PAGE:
Recognized as a keen-eyed observer of contemporary society in her fiction (THE SAFETY OF OBJECTS, THIS BOOK WILL SAVE YOUR LIFE), Homes shifts her vision inward with equal acuity in this work. During a visit to her adoptive parents in Washington, D.C. at Christmas 1992, she learns --- through the family lawyer who had arranged her private adoption in 1961 --- that her mother, Ellen Ballman, who gave birth to her at the age of 22, wants to make contact. Homes's birth was the culmination of a relationship Ellen had had with a married employer almost 20 years her senior.

At first, Homes's engagement with her mother is unsettling, as Ellen lurks around the fringes of the author's appearance at a Washington bookstore and peppers her with phone calls and letters. Their first real meeting, at New York's Plaza Hotel, is poignant, if awkward. After devouring a lobster dinner, Ellen seeks her daughter's forgiveness for giving her up. Homes readily grants it in that encounter, but tensions between them soon emerge. Ellen persists in reaching out to a child who is unwilling to reciprocate the feelings of a woman she considers strange and difficult.

Concealing the seriousness of her medical condition from her daughter, Ellen dies of kidney failure in 1998, and Homes waits until 2005 to open the four boxes of papers and personal effects she removes from her mother's house after her death. When she does, she discovers a bizarre assortment of materials that reveal a life combining incidents of petty crime with the struggle of a single woman simply to survive after her lover's devastating rejection and the loss of her child.

As needy as Ellen is, Homes paints an even more problematic picture of her father, Norman Hecht. He's a respected businessman and father of four, but, as portrayed by Homes, he's little more than a handsome, self-absorbed lout. Most of their encounters take place in hotel lobbies at his request, as if their own relationship has an illicit aspect to it. Shortly after their first meeting, Norman insists that they undergo DNA testing that reveals the near certainty of his paternity. Later, when Homes almost sheepishly applies for membership in the Daughters of the American Revolution, made possible by the English ancestry she traces to the mid-16th century through her paternal grandmother, Norman does everything possible to deny that he's her father.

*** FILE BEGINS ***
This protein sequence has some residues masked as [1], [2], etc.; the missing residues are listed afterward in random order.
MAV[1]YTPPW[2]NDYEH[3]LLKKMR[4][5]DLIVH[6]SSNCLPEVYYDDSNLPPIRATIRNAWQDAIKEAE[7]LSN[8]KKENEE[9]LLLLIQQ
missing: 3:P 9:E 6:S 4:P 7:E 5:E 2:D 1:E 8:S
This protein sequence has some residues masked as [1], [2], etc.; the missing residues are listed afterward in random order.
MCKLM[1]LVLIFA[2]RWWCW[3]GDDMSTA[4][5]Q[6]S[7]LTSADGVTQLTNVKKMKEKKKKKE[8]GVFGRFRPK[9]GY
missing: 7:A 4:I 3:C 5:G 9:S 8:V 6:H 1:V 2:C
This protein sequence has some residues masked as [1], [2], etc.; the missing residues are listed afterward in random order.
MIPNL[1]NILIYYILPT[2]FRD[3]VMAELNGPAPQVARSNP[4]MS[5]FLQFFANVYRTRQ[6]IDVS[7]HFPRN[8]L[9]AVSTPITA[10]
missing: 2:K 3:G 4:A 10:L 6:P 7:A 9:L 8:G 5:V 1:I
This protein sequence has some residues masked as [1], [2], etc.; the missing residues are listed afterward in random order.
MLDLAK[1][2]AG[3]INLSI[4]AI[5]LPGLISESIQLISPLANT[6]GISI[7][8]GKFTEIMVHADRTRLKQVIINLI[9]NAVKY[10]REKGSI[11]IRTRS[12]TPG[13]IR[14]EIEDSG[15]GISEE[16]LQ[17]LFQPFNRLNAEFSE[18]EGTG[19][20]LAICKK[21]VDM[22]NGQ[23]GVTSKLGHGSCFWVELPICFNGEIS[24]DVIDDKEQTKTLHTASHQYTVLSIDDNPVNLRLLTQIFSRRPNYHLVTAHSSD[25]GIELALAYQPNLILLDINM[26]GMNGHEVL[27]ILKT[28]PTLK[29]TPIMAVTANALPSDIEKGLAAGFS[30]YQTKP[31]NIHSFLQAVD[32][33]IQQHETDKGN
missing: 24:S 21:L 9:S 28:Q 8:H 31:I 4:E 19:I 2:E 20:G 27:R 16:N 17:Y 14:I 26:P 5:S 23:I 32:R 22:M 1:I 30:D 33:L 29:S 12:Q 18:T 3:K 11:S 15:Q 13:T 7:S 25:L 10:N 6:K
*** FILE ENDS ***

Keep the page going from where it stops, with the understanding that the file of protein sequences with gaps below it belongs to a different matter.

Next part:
Homes's prose is spare and uninflected, occasionally bringing to mind the work of Joan Didion ("To be adopted is to be adapted, to be amputated and sewn back together again. Whether or not you regain full function, there will always be scar tissue."). Repeatedly, she returns to this theme of brokenness or the absence of wholeness that has plagued her as a child of adoption. There is considerable emotion in the story's telling, but for the most part it bubbles below the surface of the narrative. The memoir's seriousness is leavened with occasional humor, most notably in Homes's account of Norman's difficulty finding an acceptable payment method for the DNA test.

Homes devotes her final chapter to a loving tribute to her adoptive mother's mother, a vibrant woman who died "unexpectedly" at the age of 99. She writes movingly of her grandmother's inspiration that resulted in Homes giving birth to a daughter at the age of 41, after two years of considerable effort. Somehow it seems fitting that this unusual family saga will continue at least into one more generation.

What gives this memoir its originality and emotional force is that it turns on its head the conventional account of an adopted child on a quest to find her birth parents and instead offers the story of an adult involuntarily introduced to them when they re-enter her life. Despite her initial lack of inclination to discover her roots, Homes finds the journey she's launched on by her birth parents' unexpected appearance a transformative and ultimately rewarding one. In the end, she offers a fitting benediction to this flawed and all-too-human pair: "Did I choose to be found? No. Do I regret it? No. I couldn't not know."

--- Reviewed by Harvey Freedenberg